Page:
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Welcome to The Lotus Position, an intermittent collection of extempore navel gazings, ponderings, whinges, whines, pontifications and diatribes.

Everything is based on a Sample of One: these are my views, my experiences... caveat lector... read the Disclaimer

The Budapest Office - Castro Bisztro, Madach ter

The Budapest Office - Castro Bisztro, Madach ter
Ponder, Scribble, Ponder (Photo Erdotahi Aron)

Guest Nutter/Kindred Soul: Bill Bailey


Friday, 6 March 2009

Curate me gently...

Oh dear! - and yet, Oh my! How wonderful!

Once upon a time there was a great little company called Walton Radar Systems, a.k.a WRS. I joined Walton straight from university (having, I thought, learned some electronics and programming in the course of my 3rd year cosmic ray counting project - how wrong I was!) and stayed for just over twelve years, progressing slowly from "Test Engineer" to the useless position of Business Development Director (not my idea, that last step) at which point we finally parted company; I never did get on with the MD Mike Jones as well as I had with his father, who he succeeded.

So what's all this moist-eyed retrospective in aid of? Well, Walton did all sorts of wonderful Stuff - radar video recording systems, data storage and display systems for nuclear power, mag tape systems - some of which might even still be in use (we always did make Robust Stuff).

Alas there is one system that is clearly no longer required - the secondary radar data recording system designed and built for the UK CAA and previously residing at the London Air Traffic Control Centre (LATCC) at West Drayton, but it seems that part of it - and thus a little part of me - has ended up in The National Museum of Computing (TNMOC).

I spotted the news release about "IRIS" (Independent Radar Investigation System?) on The Register and thought - "Hey, I remember that! Where's the actual recording equipment that WRS supplied in 1990?" (the five racks of equipment in the picture left - three racks for recording, one for replay... and obviously another one whose purpose I can't recall at the moment).

Those were the days when the 2x 2.3GB tape drives in each rack were, like, y'know, Wow! Over two gigabytes? Nowadays of course I wouldn't even look at a memory stick with that little storage, but for its day this system was a marvel - multichannel, instant access, intelligent digital data recording with touch screen interfaces - that replaced a clumsy, analogue reel-reel tape recording setup. You could even do Instant Replays from disk - just in case something fell out of the sky and you couldn't recall exactly where it was last seen... for instance. [The recording systems we did for the Royal Navy recorded all sorts of interesting Whizz Bang Stuff - alas I would have to log all your IP addresses and come round and shoot you for reading this blog if I said any more]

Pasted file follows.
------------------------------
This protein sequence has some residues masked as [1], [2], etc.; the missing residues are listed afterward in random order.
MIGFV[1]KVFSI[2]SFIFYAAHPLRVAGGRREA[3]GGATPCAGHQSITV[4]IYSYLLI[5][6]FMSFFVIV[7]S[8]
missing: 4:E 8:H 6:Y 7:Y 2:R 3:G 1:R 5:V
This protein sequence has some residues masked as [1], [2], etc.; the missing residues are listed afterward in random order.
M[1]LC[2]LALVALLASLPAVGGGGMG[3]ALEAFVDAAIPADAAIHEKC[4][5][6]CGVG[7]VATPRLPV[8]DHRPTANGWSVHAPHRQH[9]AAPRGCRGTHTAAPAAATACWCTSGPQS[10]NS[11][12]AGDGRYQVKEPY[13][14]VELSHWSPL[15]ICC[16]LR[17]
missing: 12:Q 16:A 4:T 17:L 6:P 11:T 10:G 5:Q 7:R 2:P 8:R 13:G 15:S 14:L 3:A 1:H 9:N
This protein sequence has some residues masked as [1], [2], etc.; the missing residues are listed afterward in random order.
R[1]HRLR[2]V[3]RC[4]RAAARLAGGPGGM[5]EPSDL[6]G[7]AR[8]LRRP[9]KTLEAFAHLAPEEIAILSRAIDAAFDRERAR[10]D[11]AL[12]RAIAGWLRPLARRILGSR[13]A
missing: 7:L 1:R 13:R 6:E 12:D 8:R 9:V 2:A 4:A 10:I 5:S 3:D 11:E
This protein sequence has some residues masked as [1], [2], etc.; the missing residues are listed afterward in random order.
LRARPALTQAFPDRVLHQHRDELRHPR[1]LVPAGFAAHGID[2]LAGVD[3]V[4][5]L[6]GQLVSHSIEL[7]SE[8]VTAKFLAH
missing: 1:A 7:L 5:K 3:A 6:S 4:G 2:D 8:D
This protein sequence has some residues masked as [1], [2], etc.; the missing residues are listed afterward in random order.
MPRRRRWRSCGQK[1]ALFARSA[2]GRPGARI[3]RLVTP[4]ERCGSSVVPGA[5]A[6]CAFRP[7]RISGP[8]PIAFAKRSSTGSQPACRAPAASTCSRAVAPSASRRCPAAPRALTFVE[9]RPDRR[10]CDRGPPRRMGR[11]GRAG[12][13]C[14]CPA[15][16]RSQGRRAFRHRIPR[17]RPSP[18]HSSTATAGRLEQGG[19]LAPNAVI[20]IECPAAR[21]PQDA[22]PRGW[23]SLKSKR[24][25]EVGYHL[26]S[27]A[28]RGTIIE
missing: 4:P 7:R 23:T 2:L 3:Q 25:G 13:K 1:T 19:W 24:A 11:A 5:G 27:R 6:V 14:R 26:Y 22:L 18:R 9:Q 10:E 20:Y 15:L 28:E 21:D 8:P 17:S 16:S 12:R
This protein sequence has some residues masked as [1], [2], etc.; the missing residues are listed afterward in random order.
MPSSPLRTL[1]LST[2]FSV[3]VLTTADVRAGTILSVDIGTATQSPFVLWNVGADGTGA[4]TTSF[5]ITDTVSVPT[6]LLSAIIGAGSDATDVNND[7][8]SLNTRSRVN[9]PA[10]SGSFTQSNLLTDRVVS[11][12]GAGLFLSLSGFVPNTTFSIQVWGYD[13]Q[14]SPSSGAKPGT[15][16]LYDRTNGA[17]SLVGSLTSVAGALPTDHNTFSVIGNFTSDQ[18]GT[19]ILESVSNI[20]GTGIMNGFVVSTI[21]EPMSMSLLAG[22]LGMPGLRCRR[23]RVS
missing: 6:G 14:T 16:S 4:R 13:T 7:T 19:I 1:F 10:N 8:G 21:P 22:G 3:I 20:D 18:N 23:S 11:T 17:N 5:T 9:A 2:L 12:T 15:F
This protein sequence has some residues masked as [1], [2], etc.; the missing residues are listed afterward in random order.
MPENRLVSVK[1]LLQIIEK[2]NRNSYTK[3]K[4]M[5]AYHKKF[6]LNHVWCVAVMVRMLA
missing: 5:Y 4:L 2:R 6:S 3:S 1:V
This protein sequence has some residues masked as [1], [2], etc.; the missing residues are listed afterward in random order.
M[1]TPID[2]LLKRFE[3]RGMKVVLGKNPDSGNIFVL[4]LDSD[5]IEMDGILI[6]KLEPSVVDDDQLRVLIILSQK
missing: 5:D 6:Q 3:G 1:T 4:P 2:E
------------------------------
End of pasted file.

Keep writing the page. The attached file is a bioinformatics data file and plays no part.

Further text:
But those were the days when I was genuinely a world expert in something (as opposed to being merely a Doer of Stuff now)... and whilst I might still aspire to be again, looking at Sun-Tzu's description("Subtle and insubstantial, the expert leaves no trace; divinely mysterious, he is inaudible") I think it's time to admit I am rarely inaudible and shall not pass that way again.

Anyway, I was put in touch with Ben and Peter at TNMOC and they said, Yes! they did in fact have the "RARE" system (RAdar Recording Equipment) we had developed for LATCC.

So, after all these years, time again to say - with Frank Admiration - well done to everyone who worked on that project. Poor little Walton - a marvel of a company for quality, competence and creativity. It is alas no more. It was one of those companies where everybody knew what they were good at and did it excellently, which is why, although I wasn't that bad as engineer (I could only really do digital Stuff, and Geoff Allan was a hardware wizard at analogue as well) I drifted off into other Stuff... [What happened to Walton? A sad tale for another time - but in short: sold, micro-mismanaged by the new US or Canadian owners, then dumped for not being allowed to do what it did well when it had been allowed to get on with it.]

RARE was my baby - I conceived the digital recording system, I bid it to the CAA (competitively) and we won... and then a pair of brilliant engineers turned the specs and concept into reality - with their usual verve. I was PM - and did all the documentation as well as far as I can recall, which makes it slightly embarrassing that I don't seem to have copies of any of it... though it could still be on the old Macintosh Quadra I still have (though not with me in Budapest). If I find anything when I get back to Blighty I'll pass it on to TNMOC. It was a great project - delivered on time, to budget, and worked first time.

Unfortunately, TNMOC only seems to have one set of tapes - and given that I wrote the tape handling procedures I can't help thinking that either the Air Accidents Investigation Branch (or someone else) still has some safely tucked away - or that someone wasn't following procedures...

But enough of that! I wonder what else WRS did is still out there somewhere?

Geoff Allan (that's Geoffrey "Chainsaw" Allan in case of confusion), Eddie Richardson, Andrew Beattie, Dave Williams, Dave Bunce... and the rest of the Walton crew where are you know?

Nostalgic Stuff.